Being in the beer business a lot of people ask us, “What’s the next big thing”? IPA’s have dominated the craft market, and many people are looking for the “Next IPA”. It’s an interesting question when you break it down, and we, personally, don’t think there is going to be a next “big” thing, rather there will be more “things”.

Malcolm Gladwell was involved in a Ted talk on this very topic. He uses the example of Spaghetti sauce. A similar questions was applied to the sauce industry: “which is the best sauce style?” They found out that more sauce choices was the answer, and not just coming up a new style. People craved an abundance of choices rather than a single perfect style. In beer it is very much the same.  The majority of retailers still carry only a handful of beers and they are usually the most popular styles. This sales approached worked well when there were limited offerings but the times have changed and consumers are constantly craving more selection.

This brings us back to what, specifically, the consumers are asking for. Of course, any expanded offering of popular styles (Pale Ales, IPA’s, Stouts, Belgian Ales, Wheat Beers, Lagers, etc.) is a good place to start. As of late the trends have been moving toward and through Peppers, Sours, Barrel Aging, and Nitro. You should see more and more of these styles coming to market in the coming months, and this will persist until the next “big” thing comes about.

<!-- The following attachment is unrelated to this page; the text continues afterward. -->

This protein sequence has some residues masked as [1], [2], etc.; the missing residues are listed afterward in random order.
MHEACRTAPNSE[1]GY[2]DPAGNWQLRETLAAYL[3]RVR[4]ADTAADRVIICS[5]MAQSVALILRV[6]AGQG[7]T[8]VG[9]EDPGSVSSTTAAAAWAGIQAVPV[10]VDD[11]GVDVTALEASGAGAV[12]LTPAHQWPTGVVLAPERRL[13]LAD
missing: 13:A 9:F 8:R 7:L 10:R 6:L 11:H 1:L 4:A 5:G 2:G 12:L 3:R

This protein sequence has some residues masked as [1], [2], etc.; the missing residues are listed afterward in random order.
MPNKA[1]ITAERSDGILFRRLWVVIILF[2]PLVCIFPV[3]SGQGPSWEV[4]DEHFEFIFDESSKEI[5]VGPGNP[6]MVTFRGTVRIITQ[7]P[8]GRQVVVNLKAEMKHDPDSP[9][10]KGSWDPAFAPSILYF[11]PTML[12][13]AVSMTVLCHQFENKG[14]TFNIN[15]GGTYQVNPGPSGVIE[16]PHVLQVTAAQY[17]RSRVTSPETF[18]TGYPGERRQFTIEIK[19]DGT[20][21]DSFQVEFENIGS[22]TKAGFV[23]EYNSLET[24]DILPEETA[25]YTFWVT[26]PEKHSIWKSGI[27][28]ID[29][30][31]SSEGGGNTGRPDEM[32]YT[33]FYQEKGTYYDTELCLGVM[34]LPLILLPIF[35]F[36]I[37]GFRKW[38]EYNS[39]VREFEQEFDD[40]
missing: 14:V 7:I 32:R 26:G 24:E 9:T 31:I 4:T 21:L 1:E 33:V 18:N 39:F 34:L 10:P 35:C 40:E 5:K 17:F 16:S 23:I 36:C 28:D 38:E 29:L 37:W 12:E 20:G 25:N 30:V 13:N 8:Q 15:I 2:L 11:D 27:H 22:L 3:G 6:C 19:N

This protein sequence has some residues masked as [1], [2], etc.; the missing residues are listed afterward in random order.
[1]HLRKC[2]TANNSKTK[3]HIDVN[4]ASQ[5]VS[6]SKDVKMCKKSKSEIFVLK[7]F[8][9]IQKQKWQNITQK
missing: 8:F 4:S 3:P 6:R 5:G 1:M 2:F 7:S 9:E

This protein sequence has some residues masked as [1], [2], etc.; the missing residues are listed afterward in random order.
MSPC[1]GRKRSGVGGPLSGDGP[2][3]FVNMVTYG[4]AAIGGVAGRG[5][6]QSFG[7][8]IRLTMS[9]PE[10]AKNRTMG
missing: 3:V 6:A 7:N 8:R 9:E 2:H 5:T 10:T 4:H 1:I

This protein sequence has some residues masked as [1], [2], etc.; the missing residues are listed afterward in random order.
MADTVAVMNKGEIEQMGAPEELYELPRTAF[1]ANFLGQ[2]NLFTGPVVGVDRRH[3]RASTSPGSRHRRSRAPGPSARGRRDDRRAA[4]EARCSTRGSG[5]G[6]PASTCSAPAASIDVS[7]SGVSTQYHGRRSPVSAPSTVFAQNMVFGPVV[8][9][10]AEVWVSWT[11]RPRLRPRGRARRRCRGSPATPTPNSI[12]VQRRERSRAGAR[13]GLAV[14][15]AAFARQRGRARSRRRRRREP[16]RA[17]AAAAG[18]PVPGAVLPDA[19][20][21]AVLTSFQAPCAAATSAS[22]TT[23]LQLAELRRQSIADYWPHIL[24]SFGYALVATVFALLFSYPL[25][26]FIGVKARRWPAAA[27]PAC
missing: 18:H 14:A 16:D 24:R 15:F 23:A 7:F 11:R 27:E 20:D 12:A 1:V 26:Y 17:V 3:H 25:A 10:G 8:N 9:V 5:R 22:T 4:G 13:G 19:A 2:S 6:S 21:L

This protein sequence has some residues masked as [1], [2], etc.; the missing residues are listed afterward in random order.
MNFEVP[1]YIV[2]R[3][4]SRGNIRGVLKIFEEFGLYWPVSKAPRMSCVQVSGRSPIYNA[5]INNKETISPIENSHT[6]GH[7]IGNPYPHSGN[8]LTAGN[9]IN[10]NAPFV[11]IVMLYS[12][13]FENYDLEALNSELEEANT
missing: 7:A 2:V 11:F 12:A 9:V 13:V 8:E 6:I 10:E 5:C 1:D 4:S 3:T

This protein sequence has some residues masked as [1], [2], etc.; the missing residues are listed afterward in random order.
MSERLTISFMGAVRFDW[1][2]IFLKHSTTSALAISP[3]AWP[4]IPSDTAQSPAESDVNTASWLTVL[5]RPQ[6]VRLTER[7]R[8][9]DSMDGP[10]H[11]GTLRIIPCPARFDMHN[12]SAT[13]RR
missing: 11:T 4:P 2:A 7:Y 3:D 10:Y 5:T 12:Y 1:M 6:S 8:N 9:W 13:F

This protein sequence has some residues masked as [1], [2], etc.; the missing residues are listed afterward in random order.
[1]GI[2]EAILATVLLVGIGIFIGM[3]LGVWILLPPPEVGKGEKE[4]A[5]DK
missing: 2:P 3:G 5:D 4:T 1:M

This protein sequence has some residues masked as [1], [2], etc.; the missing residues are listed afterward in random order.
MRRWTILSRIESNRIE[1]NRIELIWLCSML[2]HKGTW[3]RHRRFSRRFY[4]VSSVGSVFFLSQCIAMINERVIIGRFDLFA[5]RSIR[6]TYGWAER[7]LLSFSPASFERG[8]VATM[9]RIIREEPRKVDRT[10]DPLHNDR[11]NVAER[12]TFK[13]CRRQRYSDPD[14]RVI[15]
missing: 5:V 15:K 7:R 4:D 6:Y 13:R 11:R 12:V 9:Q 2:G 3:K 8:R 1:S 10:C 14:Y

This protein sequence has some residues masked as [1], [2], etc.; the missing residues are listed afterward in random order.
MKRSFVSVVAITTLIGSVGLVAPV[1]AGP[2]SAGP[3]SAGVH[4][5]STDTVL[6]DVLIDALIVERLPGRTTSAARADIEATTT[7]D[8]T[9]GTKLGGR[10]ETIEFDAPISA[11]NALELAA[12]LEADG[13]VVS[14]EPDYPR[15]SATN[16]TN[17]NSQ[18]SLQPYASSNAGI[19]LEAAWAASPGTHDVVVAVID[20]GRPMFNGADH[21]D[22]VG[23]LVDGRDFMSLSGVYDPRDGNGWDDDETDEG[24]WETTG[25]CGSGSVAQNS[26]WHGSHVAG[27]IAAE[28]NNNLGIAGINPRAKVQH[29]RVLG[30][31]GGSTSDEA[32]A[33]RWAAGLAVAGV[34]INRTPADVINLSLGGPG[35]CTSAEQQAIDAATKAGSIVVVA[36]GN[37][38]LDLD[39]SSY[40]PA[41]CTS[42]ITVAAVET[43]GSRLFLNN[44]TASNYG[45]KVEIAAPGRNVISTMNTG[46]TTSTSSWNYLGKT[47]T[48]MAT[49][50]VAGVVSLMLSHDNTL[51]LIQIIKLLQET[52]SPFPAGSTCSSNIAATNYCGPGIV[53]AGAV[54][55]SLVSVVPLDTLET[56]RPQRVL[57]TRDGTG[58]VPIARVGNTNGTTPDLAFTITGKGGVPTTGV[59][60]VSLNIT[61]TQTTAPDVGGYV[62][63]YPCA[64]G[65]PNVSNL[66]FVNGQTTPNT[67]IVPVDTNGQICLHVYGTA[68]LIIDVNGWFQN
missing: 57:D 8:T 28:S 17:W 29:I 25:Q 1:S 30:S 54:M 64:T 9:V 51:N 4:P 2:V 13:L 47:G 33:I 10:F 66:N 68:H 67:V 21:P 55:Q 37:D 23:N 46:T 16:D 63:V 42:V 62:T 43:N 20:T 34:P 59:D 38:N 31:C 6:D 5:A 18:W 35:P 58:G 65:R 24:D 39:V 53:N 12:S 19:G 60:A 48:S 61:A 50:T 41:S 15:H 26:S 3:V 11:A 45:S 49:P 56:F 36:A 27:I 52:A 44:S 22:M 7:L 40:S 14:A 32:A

As people become more educated about beer the push toward craft beer and new styles/offerings will also become heavier. And as breweries make more styles this will allow these newly educated consumers to expand their palates. As this push persists and education increases people will be able to experience all that craft brewing has to offer. This will, eventually, give them the ability to discern what they favorite style is not through outside influence but by taste, sight, and smell; creating real craft beer connoisseurs.